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May 21, 2012
Administrative Exemption: What Elements Determine Discretion, Independent Judgment?

The Fair Labor Standards Act (FLSA) exempts bona fide administrative employees from minimum wage and overtime requirements. If the salary level test and the standard duties test are satisfied, an employee is exempt. One part of the standard duties test is that the employee's primary duty includes the exercise of discretion and independent judgment with respect to matters of significance. How do employers determine this?

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In a BLR webinar titled "Exempt or Nonexempt: How to Find and Fix Misclassification Mistakes," Kara E. Shea outlined more specifics on nonexempt vs. exempt workers. She gave guidance on the so-called "white collar exemptions" and what criteria must be considered.

Nonexempt vs. Exempt Workers: The White Collar Exemptions

While "white collar" is not an exemption class, Shea explained that this phrase "is really just a catch-all . . . to describe a cluster of exemptions that are commonly-applicable in most workplaces." She explained that these include the common exemption categories: executive, administrative, professional, outside sales, and computer employees. There are many more categories than this, and in fact some are very specific, but these are the most commonly applied.

With the exception of outside sales, each of these common exemptions must be paid on a non-fluctuating salaried basis of at least $455 per week and they must perform exempt duties. Probably the vaguest and most misused of these exemptions is the administrative exemption.

Nonexempt vs. Exempt Workers: Qualifying for the Administrative Exemption

In order to qualify for the administrative exemption, Shea explained, an employee must:

  • "Be compensated on salaried basis of not less than $455 per week."
  • "Have a primary duty . . . of performing office or non-manual work directly related to the management or general business operation of the employer or the employer’s customers."
  • Have a primary duty which includes the exercise of discretion and independent judgment.

So, what constitutes administrative work as outlined in the second point? This is typically work that is linked with running or servicing the employer’s business behind the scenes. This can include areas like taxation, finance, auditing, budgeting, quality control, purchasing or procurement, public relations, compliance, human resources, and computer network, internet and database administration. This can also apply when someone is providing similar services to the employer’s customers.

Administrative work, however, must not be:

  • Routine or clerical in nature
  • Merely the application of set policies and procedures to tasks, even if advanced skills are required
  • Production work
  • Inside sales work

Nonexempt vs. Exempt Workers: Applying the Discretion and Independent Judgment Test

"Just doing administrative work is not enough; they have to be operating at a pretty high level of authority." Shea noted. We saw earlier there are three factors to qualify for the administrative exemption:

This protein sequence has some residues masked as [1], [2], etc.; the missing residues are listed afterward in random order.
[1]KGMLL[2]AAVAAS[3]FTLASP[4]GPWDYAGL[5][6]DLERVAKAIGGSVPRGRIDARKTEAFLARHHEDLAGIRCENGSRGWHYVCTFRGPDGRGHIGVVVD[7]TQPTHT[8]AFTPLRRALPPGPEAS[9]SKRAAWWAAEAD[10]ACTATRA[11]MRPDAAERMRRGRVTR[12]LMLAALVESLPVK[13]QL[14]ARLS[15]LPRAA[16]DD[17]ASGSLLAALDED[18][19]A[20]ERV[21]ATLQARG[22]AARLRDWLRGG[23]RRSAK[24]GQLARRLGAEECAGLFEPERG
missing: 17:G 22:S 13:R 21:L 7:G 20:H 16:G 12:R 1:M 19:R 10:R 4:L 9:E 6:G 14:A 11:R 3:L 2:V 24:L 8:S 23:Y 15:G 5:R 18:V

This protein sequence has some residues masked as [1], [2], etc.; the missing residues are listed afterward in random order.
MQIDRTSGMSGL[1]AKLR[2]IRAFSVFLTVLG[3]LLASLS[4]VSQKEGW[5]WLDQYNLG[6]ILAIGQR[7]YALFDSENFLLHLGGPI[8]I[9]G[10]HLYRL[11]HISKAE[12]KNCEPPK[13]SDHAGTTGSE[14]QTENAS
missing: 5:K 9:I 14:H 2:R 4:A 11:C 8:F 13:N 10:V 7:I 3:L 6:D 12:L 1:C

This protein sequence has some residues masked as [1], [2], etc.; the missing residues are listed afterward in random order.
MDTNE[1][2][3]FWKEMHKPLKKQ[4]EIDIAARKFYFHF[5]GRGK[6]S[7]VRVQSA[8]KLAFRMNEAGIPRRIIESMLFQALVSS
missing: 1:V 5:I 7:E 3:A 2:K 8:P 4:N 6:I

• Salaried basis of not less than $455 per week
  • Primary duty of performing administrative work (office or non-manual work directly related to the management or general business operations of the employer or the employer’s customers)
  • Primary duty which includes the exercise of discretion and independent judgment

This third factor – having a primary duty that includes the exercise of discretion and independent judgment – is what Shea is referencing in terms of authority level. The Department of Labor (DOL) has given us some factors to consider:

  1. Whether the employee has authority to formulate, affect, interpret, or implement management policies or operating practices
  2. Whether the employee carries out major assignments in conducting the operations of the business
  3. Whether the employee performs work that affects business operations to a substantial degree, even if the employee’s assignments are related to operation of a particular segment of the business
  4. Whether the employee has authority to commit the employer in matters that have significant financial impact
  5. Whether the employee has authority to waive or deviate from established policies and procedures without prior approval
  6. Whether the employee has authority to negotiate and bind the company on significant matters
  7. Whether the employee provides consultation or expert advice to management
  8. Whether the employee is involved in planning long- or short-term business objectives
  9. Whether the employee investigates and resolves matters of significance on behalf of management
  10. Whether the employee represents the company in handling complaints, arbitrating disputes or resolving grievances

With all of these considerations, it’s easy to see how the administrative exemption can be misused when classifying exempt workers. For more information on exempt workers or nonexempt vs. exempt status, order the webinar recording. To register for a future webinar, visit

Attorney Kara E. Shea, a member at Miller & Martin PLLC, provides advice on issues and compliance to national, regional, and local employers of all sizes, ranging from Fortune 500 companies to small businesses in a variety of industries. She also represents employers on a variety of employment issues such as wage and hour cases, including class actions.

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